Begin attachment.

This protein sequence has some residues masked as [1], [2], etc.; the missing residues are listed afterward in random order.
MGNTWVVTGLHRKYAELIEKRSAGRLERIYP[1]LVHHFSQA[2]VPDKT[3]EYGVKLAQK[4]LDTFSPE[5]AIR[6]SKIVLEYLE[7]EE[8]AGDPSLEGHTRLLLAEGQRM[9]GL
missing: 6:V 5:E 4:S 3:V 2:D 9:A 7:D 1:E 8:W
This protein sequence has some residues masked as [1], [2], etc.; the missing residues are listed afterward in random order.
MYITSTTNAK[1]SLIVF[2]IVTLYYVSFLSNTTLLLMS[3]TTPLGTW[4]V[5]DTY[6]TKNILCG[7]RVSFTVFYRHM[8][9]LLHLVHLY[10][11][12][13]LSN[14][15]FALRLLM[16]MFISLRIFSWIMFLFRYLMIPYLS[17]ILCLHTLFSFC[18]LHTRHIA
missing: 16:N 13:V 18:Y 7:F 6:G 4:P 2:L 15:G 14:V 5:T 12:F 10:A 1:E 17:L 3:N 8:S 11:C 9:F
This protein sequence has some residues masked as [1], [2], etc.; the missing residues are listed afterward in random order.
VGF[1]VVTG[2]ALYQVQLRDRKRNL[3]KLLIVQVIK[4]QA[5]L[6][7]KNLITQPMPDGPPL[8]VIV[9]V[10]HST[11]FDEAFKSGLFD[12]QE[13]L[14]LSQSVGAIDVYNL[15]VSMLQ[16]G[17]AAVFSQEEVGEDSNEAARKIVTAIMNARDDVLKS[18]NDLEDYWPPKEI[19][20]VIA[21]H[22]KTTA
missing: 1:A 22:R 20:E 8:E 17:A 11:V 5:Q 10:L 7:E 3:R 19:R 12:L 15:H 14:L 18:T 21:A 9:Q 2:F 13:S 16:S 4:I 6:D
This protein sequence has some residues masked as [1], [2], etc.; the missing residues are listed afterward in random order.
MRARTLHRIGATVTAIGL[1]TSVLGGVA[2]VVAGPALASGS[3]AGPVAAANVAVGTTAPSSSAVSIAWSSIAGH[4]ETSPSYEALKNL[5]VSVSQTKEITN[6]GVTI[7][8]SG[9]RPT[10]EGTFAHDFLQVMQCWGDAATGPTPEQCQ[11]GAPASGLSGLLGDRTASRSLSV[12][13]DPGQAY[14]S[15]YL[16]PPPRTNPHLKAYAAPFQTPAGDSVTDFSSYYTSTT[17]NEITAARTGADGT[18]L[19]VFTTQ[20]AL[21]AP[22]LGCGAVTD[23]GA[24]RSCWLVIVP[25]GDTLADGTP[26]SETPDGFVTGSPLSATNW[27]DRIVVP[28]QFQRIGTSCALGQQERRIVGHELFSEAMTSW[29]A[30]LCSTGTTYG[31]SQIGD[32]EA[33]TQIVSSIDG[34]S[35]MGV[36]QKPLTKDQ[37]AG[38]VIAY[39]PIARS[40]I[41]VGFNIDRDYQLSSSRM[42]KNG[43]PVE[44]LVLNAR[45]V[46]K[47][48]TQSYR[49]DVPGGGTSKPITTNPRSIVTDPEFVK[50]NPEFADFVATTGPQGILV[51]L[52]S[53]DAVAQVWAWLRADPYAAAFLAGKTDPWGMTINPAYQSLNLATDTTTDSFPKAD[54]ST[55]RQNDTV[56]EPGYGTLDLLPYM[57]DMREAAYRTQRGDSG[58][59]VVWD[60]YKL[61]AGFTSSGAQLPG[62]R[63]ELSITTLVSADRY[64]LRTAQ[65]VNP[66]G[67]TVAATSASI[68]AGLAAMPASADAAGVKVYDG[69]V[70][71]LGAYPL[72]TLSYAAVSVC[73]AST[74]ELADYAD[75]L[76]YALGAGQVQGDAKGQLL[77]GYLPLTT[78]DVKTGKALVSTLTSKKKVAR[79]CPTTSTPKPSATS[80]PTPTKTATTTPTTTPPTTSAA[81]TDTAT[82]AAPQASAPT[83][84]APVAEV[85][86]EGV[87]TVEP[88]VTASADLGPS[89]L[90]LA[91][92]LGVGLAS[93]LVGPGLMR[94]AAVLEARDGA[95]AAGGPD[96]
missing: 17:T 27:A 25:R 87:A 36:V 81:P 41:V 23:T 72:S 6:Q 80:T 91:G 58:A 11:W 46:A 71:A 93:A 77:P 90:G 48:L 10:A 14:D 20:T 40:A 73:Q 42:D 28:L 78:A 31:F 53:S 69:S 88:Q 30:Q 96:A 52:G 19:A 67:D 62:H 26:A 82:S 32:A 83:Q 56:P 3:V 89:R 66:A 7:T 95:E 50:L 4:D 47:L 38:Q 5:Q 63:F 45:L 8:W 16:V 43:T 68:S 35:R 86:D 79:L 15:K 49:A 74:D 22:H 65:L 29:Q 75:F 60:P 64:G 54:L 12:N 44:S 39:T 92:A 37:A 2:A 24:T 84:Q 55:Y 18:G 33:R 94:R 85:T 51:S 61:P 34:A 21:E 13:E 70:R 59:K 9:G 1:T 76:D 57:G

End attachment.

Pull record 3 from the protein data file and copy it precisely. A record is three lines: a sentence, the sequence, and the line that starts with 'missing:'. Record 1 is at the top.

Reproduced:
This protein sequence has some residues masked as [1], [2], etc.; the missing residues are listed afterward in random order.
VGF[1]VVTG[2]ALYQVQLRDRKRNL[3]KLLIVQVIK[4]QA[5]L[6][7]KNLITQPMPDGPPL[8]VIV[9]V[10]HST[11]FDEAFKSGLFD[12]QE[13]L[14]LSQSVGAIDVYNL[15]VSMLQ[16]G[17]AAVFSQEEVGEDSNEAARKIVTAIMNARDDVLKS[18]NDLEDYWPPKEI[19][20]VIA[21]H[22]KTTA
missing: 1:A 22:R 20:E 8:E 17:A 11:V 5:Q 10:L 7:E 3:R 19:R 12:L 15:H 14:L 18:T 21:A 9:Q 2:F 13:S 16:S 4:I 6:D